Geneva, at the conclusion of a fabulous holiday.
Switzerland’s Summer Splendor
By John Sherman Mills
Photographs by Thomas I. Petersen/
As a wide-eyed boy on my first trip to Disneyland, I stood in awe of the Gargantuous "snowy peak" that I would soon learn was called the "Matterhorn." I promised myself then that I would be standing here now- braced to set out on an alpine adventure that would climax on the icy granite slopes of this magical mountain known the world round.
There is much to do between our starting point here in the heartland of this fascinating country and our final destination in Zermatt at Switzerland’s southern border. It's mid-June and the summer sports activities of this high-altitude playground are in full swing. Joined by my friend Tom, I'm impatient to get going and "conquer" my first mountain, Mt. Rigi.
We set up our "base camp" in a cozy bed & breakfast in this picturesque lakeside town. Fortunately for city slickers like us, reaching Rigi's top- and those of many other dramatic peaks- has been made quite easy. In 1887 the tracks of a cogwheel railroad line were amazingly laid up to Rigi's 6,000-foot summit. Today, trekkers like Tom and I have only to get a ticket and jump aboard an antique rail car. As if pushed back into our seats, we begin our ascent at a bewildering grade of 65 degrees. The valley floor quickly disappears behind us and we soon find ourselves in an expansive verdant meadow awash with the delicate colors and fragrances of Edelweiss, Gentian Ella and Asters.
A well-designed feature of rail lines such as Rigi's is that there are several optional stops during the ascent. You can disembark and hike leisurely along countless trails that meander among velvet green pastures. We opt for the crunchy gravel pathway that's a manageable 3-hour walk leading through thickets of Norway spruce up to the craggy summit. Here awaits an exhilarating panorama of the breathtaking Santis Alps. This will be the first of several days enjoying unhurried hikes on sun-drenched, pristine slopes.
Nighttime finds us back at our room on Kapellgasse Street in the heart of historic Lucerne. Meticulously maintained and preserved, the Swiss consider Lucerne as one of the country's most beautiful towns. The architecture of its quaint streets echoes the city's rich Baroque and Renaissance Heritage. The warmth of the midsummer evening allows us to stroll the gas lighted streets. Eventually we chose one of many enticing sidewalk restaurants embracing the banks of the Ruess River and nearby waterfront.
Afterwards we ferreted out some great places to mingle with "the natives," like the Widder Bar & Cafe at Steinenstrasse 2. Gregarious English-speaking crowds seem somehow amused by our American accents and jokingly inquire if Britney Spears lives in our town. A couple of favorite local hangouts are the Bläch Bar in the Hotel Flora at Seidenhofstrasse 5 and the Halu Disco at Geissensteinring 14.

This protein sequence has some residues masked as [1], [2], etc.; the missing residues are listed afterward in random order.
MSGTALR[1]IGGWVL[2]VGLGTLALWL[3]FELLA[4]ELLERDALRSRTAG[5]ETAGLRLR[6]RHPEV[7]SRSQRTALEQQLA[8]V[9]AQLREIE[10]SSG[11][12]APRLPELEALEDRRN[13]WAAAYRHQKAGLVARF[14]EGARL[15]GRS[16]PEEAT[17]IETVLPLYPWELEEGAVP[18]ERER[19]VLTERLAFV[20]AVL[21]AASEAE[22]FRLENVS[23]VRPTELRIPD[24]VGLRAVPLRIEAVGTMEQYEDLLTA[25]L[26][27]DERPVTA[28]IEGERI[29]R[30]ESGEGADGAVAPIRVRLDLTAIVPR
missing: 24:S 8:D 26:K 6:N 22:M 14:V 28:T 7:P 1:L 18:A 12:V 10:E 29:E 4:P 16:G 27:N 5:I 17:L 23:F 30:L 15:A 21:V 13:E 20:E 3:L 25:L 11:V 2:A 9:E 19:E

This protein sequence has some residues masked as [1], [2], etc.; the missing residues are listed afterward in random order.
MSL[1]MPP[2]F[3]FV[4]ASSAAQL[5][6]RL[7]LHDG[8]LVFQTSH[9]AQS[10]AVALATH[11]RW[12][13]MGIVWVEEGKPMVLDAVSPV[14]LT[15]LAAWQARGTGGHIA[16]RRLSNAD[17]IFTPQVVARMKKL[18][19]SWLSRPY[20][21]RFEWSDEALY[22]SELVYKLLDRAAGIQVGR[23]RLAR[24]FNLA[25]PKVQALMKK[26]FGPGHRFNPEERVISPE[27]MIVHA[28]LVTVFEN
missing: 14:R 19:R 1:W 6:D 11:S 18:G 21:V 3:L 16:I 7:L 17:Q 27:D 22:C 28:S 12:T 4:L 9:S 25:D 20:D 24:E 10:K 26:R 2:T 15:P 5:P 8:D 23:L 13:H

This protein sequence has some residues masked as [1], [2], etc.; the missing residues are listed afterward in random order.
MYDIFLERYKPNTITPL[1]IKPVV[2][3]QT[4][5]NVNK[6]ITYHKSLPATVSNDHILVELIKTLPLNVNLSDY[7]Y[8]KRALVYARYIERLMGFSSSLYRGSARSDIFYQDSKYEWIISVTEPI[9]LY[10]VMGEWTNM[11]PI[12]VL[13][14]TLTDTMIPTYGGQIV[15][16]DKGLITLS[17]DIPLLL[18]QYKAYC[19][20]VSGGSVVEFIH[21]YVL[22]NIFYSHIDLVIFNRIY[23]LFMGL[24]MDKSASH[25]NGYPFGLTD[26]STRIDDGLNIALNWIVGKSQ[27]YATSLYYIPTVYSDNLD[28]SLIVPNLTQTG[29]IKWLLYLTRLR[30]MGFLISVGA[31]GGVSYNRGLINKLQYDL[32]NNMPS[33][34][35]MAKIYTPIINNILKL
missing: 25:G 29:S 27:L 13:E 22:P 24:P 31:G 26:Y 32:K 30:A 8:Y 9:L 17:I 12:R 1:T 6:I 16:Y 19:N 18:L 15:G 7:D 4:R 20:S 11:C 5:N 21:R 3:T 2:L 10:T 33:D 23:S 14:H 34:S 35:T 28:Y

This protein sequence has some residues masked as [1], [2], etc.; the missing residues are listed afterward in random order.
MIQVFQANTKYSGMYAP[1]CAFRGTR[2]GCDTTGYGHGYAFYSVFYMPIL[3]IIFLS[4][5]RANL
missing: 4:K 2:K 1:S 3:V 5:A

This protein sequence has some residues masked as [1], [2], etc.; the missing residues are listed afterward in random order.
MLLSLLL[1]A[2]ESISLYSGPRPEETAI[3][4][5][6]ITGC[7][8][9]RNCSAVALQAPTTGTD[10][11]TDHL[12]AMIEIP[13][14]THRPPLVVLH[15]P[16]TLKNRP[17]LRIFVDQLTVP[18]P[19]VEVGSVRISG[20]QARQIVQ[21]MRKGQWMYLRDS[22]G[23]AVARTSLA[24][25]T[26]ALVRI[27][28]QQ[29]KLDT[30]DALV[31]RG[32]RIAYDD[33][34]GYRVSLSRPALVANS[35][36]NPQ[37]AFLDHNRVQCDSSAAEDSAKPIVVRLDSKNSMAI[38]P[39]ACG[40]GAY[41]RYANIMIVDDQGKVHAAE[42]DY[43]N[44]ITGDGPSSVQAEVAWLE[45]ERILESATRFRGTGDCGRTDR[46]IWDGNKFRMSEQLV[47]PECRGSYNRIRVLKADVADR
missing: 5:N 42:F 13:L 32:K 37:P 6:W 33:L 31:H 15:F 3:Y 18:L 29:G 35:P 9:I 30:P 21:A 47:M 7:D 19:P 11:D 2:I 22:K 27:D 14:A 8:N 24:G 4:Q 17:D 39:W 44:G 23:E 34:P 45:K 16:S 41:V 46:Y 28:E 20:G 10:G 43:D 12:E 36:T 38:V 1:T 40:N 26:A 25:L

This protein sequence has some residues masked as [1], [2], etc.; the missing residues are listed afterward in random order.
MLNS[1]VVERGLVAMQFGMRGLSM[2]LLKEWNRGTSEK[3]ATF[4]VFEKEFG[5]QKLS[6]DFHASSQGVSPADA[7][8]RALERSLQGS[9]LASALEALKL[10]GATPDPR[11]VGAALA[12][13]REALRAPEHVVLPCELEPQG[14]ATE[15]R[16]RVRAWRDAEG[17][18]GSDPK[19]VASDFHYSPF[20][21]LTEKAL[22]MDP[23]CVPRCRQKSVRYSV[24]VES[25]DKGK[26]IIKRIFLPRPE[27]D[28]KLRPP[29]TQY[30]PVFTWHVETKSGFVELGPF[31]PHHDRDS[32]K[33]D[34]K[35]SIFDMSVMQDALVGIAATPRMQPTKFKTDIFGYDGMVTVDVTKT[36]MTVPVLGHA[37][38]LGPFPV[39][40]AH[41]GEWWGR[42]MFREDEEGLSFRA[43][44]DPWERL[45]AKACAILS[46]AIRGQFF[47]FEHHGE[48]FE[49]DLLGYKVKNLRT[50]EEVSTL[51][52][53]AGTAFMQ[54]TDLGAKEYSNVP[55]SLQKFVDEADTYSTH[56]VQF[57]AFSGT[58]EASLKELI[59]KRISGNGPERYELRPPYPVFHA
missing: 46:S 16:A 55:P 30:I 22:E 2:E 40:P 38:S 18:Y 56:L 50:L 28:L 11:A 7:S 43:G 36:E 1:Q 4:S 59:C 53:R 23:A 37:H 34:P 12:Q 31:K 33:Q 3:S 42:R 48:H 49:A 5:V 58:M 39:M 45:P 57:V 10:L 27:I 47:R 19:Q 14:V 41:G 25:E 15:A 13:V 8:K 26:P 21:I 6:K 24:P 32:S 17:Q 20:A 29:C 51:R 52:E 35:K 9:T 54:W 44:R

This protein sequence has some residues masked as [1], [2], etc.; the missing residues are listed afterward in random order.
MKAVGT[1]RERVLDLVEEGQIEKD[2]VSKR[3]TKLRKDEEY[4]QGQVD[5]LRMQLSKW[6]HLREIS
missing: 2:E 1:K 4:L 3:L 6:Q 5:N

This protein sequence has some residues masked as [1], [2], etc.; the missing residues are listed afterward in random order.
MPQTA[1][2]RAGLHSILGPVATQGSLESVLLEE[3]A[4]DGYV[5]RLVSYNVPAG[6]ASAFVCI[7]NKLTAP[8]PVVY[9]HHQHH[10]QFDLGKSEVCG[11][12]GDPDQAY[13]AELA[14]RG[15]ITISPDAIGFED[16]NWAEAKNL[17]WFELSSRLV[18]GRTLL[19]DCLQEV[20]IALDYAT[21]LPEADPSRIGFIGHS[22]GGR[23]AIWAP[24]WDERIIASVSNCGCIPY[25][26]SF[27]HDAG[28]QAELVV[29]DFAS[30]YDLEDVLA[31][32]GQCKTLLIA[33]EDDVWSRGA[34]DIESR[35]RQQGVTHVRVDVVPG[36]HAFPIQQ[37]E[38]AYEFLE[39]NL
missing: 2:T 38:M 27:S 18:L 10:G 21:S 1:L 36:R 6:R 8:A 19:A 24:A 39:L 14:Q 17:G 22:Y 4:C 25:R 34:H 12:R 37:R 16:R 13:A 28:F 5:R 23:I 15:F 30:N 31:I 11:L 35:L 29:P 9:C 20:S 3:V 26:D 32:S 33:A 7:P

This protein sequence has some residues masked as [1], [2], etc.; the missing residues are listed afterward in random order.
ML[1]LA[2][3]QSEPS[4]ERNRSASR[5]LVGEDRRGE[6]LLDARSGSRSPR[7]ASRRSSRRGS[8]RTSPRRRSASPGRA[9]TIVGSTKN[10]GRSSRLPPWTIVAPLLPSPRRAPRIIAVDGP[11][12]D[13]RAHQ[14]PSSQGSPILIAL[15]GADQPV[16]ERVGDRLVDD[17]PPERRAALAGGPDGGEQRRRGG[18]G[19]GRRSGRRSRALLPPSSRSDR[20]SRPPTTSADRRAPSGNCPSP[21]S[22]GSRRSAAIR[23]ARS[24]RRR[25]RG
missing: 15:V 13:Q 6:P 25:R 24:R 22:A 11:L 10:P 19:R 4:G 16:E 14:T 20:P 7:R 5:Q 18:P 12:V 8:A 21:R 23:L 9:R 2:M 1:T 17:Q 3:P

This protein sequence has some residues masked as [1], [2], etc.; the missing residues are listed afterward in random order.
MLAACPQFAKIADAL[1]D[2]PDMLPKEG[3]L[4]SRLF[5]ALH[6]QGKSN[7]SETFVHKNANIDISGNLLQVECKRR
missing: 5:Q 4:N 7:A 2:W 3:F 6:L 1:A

You need at least two days here just to poke around the museums in Lucerne- treasure troves of armored suits, trophies, weapons and artifacts from the Middle Ages. Near the Lion Monument is the Swiss Transport Museum, the most comprehensive exhibition of its kind in Europe. Interactive displays range from antique cars to future space stations. Ironically, the IMAX Theater in this complex presents “Extreme2002,” a large format documentary on the daring types of sports activities we will be seeing later in the trip. Lucerne also has a myriad of tempting specialty shops and boutiques featuring precision timepieces, art, jewelry and, of course, Swiss chocolates.
Not to be missed here is the 6-hour cruise around Lake Lucerne. The quay is just footsteps from the end of the city’s most fabled landmark, the Kapellbrucke wooden bridge, a 600-foot long covered structure first constructed in the 13th century. The impressive 200' steamer the "Stad Lucerne" glides along a shoreline graced with one magnificent villa after another. The steep hillsides jutting above the lake are dotted with luxurious estates, elegant summer residences and sumptuous private spas. Every few minutes you pass a thundering cascade, tumbling hundreds of feet into Lucerne's crystal clear waters. Practicing for the upcoming Rotsee-boat races, ten muscle-bound guys swiftly overtake our ship.
Leaving the Lucerne area we follow a ribbon-like two-way road that skirts the southwest edges of Mounts Pilatus and Brienzer Rothorn. Both peaks tower some 3000 feet over the valley floor. Abruptly Lake Brienz appears before us; its azure blue surface reflecting the snow covered Bernese Oberland Mountains behind it. Here in the geographic center of Switzerland is one of Europe's favorite summer getaways. Known as the Swiss Riviera, Lake Thun and Lake Brienz afford nearly every aquatic recreational activity imaginable…and unimaginable. Water skiing, wind surfing, swimming, boating, fishing, and jet skiing, of course, have always been popular here. The approach of the millennium, however, has ushered in a treacherous new genre of outdoor activities called “Extreme Sports.” These include bungee jumping into waterfalls, whitewater rafting the severest of Switzerland’s rapids, sheer vertical rock assault and previously unconsidered ice climbing. Within the last two years this region is also now the international center for Human Powered Vehicle races. Really bizarre inventions- looking like contraptions from a Jules Verne novel-compete for record speeds over the water, on the ground and in the air. For Tom and me, the swinging gondola ride up to an observation platform over 4000 feet above the Luttschine Valley was excitement enough!